German Green Party Fights Markus Lüpertz’s Proposed Creation Story Mural

The party wants public artworks that depict the city as 'modern.'

Markus Lüpertz at his retrospective at the ZKM in Karlsruhe. ©ZKM | Zentrum für Kunst und Medien Karlsruhe, Photo by Felix Grünschloß.

A proposal by renowned German artist Markus Lüpertz for a multi-part public mural depicting the creation story is being met with resistance from the Green Party in the German city of Karlsruhe.

The work would be spread across seven underground tram stations in the southwest German city set for completion in 2020, but the environmentalist political party has a few problems with the idea, according to local source ka-news.

One of their qualms is that the artwork does not fit with the planned design of the stations. Ute Leidig, chairwoman of the Karlsruhe Green Party, points out that the winning proposal for the stations’ design from 2004 included artworks in the form of colorful light installations—presumably more unassuming than an illustrated bible story.

The Green Party also points out that Lüpertz’s grand mural would reduce space for advertising, potentially costing the city money.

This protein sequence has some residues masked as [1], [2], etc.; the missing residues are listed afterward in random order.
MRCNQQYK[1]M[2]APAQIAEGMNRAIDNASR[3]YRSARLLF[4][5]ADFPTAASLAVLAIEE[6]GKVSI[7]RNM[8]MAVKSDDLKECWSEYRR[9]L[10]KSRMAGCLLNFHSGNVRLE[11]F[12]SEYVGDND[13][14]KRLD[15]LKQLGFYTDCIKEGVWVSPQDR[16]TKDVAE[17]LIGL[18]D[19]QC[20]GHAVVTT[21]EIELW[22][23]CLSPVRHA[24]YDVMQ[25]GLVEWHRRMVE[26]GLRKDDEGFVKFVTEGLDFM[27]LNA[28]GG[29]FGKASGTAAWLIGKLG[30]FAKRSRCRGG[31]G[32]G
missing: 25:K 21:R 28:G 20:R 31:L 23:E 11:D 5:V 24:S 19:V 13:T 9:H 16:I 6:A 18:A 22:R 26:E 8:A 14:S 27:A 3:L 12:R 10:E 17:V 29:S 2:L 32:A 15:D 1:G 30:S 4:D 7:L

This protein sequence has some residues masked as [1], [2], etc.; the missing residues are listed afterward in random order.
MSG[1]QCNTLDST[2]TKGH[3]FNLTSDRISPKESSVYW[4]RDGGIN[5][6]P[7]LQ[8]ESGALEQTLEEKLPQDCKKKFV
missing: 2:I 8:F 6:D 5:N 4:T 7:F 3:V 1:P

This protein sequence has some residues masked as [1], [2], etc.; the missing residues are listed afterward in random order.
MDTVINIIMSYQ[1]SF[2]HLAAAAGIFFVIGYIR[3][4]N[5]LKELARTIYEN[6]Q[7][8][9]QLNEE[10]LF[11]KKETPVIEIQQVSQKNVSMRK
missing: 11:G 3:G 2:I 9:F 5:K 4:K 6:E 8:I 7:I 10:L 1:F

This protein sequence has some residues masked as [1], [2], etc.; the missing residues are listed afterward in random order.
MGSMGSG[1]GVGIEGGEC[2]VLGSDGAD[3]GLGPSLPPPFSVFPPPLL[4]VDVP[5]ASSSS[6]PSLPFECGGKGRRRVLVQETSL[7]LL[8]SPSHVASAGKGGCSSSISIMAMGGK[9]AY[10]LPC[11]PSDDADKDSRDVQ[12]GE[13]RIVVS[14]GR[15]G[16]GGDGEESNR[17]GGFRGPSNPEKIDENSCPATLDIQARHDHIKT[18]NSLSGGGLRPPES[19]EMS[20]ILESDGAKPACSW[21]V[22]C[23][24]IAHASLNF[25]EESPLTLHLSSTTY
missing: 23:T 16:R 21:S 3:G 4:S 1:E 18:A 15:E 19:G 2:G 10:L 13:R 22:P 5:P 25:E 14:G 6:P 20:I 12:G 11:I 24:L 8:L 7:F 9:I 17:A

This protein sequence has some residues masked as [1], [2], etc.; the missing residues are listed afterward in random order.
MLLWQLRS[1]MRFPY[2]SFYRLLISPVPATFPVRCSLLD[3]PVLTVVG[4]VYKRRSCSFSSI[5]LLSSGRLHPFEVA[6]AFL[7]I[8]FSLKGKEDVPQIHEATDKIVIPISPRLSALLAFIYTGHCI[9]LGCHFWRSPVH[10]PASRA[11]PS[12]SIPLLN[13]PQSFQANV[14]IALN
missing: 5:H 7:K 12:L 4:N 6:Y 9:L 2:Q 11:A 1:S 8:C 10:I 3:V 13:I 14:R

Markus Luepertz karlsruhe

Markus Lüpertz, Landschaft (1997). ©VG Bild-Kunst, Bonn 2016,
Photo by Olaf Bergmann, Witten.

Further, they aren’t happy with the lack of public discussion surrounding the proposal, and are currently carrying out a competition to consider other projects.

While they don’t oppose works of public art in the stations in general, they do request some stipulations: the new installation should be temporary, fit within the overall design concept of the stations, and emphasize Karlsruhe as a modern city.

On April 28, the Badische Neueste Nachrichten reported that the work was to total 14 reliefs depicting the seven days of Genesis, and that a plan was already well underway, including raising half of the roughly €1-million production cost.

Various art institutions in the city, including ZKM, the Center for Art and Media Karlsruhe—which currently has a retrospective of Lüpertz’s work on view—are reportedly potential partners of the Green Party in its crusade to rethink Karlsruhe’s public art.

Peter Weibel, the chairman and CEO of ZKM, gave artnet News the following statement: “The Green Party has launched a culturally and democratically relevant debate about the project and possible alternative that the cultural institutions in Karlsruhe will follow with interest.”

Ute Leidig of the Green Party did not immediately return artnet News’ request for comment.

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